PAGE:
In that grim 100-year period between the end of the American Civil War and the onset of the Civil Rights movement, the only thing more challenging than being an African American was the double whammy of being both black and female. Today we recall one of the great heroines of those dark days – the civil rights activist, educational pioneer, social visionary and “First Lady of the Struggle” – Mary McLeod Bethune.
The fifteenth of seventeen children of former slaves, Mary’s commitment to her cause would take her from the cotton fields of South Carolina all the way to the White House where she advised four different presidents on the African American crisis. Renowned for her cunning diplomacy, she forged useful alliances with influential whites – but, unlike many of her male contemporaries, she succeeded in doing so without ever compromising the principles of her cause. “If we accept and acquiesce in the face of discrimination,” she insisted, “we accept the responsibility ourselves and allow those responsible to salve their conscience by believing that they have our acceptance and concurrence.”
And while her black male counter-parts engaged in heated debates about accommodationist versus militant tactics, this 5’4” spitfire – who walked with a cane because it gave her “swank” – was quietly busy getting on with the task at hand. In 1904, after raising the necessary $1.50 capital by selling sandwiches to railroad workers, Mary opened the first school in Florida for black girls. Starting out with just five students, within forty years she guided the Literary and Industrial Training School for Negro Girls all the way to university status as the Bethune-Cookman College. But she didn’t stop there in her quest to emancipate her people. Mary went on to found a national organisation for the development of black youth. She risked lynching by the KKK to personally register the names of hundreds of black female voters. Almost single-handedly, she raised black women from their social and political invisibility to a viable presence in national affairs. Mary understood that education alone was the key to liberation from the oppressive social, economic and political shackles of White America. And, as Franklin D. Roosevelt’s special advisor in his so-called “Black Cabinet,” she succeeded where countless others had failed in securing substantial and much-needed cash injections for African American education and vocational training. In addition to her presidential advisory appointments, Mary served on the executive committees of several African American national organisations and founded the National Council of Negro Women.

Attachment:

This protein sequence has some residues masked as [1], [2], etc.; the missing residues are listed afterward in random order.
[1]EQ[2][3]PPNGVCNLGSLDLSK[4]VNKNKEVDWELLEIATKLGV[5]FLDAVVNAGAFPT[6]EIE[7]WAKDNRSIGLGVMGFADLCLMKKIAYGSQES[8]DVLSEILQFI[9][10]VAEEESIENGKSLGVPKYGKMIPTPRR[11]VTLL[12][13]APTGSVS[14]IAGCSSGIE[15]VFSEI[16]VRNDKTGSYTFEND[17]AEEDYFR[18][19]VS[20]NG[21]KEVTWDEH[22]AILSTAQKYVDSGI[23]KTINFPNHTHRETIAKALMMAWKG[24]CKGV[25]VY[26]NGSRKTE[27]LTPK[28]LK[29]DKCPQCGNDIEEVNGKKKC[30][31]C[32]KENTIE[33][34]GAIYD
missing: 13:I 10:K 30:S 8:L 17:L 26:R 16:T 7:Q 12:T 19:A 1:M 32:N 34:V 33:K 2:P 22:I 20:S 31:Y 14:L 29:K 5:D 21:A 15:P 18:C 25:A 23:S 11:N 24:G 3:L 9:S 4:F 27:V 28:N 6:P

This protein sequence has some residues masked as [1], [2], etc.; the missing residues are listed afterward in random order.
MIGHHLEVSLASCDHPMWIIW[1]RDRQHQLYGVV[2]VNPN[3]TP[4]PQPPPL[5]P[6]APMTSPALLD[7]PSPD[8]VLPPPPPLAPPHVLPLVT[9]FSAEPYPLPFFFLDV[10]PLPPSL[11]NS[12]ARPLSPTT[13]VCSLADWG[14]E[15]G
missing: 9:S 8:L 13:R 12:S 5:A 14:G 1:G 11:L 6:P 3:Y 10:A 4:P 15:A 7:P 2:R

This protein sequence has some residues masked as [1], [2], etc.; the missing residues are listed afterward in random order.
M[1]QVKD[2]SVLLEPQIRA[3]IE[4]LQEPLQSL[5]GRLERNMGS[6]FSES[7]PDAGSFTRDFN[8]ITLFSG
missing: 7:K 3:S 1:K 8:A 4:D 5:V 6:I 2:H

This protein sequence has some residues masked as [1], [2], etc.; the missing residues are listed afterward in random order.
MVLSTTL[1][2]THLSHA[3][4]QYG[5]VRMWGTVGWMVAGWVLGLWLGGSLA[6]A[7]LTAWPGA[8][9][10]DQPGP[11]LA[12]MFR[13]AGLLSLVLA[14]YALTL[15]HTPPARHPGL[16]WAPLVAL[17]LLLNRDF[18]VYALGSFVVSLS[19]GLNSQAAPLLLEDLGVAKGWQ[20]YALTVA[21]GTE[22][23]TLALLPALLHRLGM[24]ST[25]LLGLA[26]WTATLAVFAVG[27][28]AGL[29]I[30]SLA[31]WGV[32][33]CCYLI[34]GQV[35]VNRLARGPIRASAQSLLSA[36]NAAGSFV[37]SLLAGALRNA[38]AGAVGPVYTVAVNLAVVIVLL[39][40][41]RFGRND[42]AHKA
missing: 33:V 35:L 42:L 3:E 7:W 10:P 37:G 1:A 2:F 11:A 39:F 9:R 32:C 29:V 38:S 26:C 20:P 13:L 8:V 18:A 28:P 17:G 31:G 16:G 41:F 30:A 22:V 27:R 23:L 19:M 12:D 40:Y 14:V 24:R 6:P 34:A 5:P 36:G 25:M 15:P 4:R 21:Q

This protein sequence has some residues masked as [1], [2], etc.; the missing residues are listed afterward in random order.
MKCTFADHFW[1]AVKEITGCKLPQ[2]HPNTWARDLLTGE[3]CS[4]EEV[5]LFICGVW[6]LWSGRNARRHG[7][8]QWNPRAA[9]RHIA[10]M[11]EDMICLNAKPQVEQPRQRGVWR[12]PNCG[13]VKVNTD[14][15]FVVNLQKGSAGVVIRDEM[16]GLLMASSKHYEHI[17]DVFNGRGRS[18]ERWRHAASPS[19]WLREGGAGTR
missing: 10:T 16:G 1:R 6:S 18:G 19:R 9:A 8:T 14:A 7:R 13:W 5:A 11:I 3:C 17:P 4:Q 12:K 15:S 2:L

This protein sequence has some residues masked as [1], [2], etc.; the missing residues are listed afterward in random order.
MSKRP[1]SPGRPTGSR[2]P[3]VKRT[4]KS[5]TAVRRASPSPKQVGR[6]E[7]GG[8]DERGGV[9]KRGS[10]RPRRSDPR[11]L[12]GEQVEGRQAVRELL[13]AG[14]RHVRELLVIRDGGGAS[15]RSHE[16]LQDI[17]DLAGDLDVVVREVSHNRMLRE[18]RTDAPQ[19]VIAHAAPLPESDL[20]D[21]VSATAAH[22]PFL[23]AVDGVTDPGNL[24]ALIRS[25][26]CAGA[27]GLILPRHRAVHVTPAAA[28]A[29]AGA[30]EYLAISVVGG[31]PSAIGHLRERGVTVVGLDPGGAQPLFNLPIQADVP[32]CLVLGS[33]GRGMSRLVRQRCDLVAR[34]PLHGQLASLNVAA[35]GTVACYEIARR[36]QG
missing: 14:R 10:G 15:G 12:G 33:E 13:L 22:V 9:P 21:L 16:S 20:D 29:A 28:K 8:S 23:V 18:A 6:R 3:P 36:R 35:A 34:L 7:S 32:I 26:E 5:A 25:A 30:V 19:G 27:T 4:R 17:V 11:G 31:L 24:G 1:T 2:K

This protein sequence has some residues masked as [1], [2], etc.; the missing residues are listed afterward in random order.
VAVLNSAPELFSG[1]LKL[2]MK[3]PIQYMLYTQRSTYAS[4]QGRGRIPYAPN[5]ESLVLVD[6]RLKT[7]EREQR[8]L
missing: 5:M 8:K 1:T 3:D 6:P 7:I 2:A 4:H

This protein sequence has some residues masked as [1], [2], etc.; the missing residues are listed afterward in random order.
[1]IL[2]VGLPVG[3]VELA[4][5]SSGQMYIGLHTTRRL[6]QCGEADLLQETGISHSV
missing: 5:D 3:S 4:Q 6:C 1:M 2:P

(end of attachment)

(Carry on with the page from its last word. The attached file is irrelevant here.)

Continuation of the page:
For over four decades, she worked tirelessly, resolutely and fruitfully for the advancement of African Americans. So where is her name in the history books?
If remembered at all, the legacy of Mary McLeod Bethune – once considered “the most influential black woman in America” – has been relegated to that traditionally-acceptable female role of “great educator.” A memorial sculpture in Washington D.C. shows her not as the first black woman to serve as a Presidential appointee, but handing a book to children. There is no comprehensive Bethune biography; the introduction to a compendium of her writings suggests that she is too “multi-faceted” and defies “sociological categories and stereotypes” to render assessment.
“The Freedom Gates are half-ajar,” Mary declared not long before her death. “We must pry them fully open.” But just as her own legacy as a black female leader has been conspicuously misserved by the annals of history, today’s African American women continue to suffer from the same twin set of prejudices. They earn on average 85 cents for every dollar earned by a white woman, 87 cents for every dollar earned by a black man and 63 cents for every dollar earned by a white man. Despite carrying the burden of primary caretaker and breadwinner of nearly half of all black households with children, the unemployment rate for black women is nearly double that of white women.
Mary McLeod Bethune’s visionary agenda is unfinished. Fifty-eight years after her death, it’s high time to pry those gates fully open.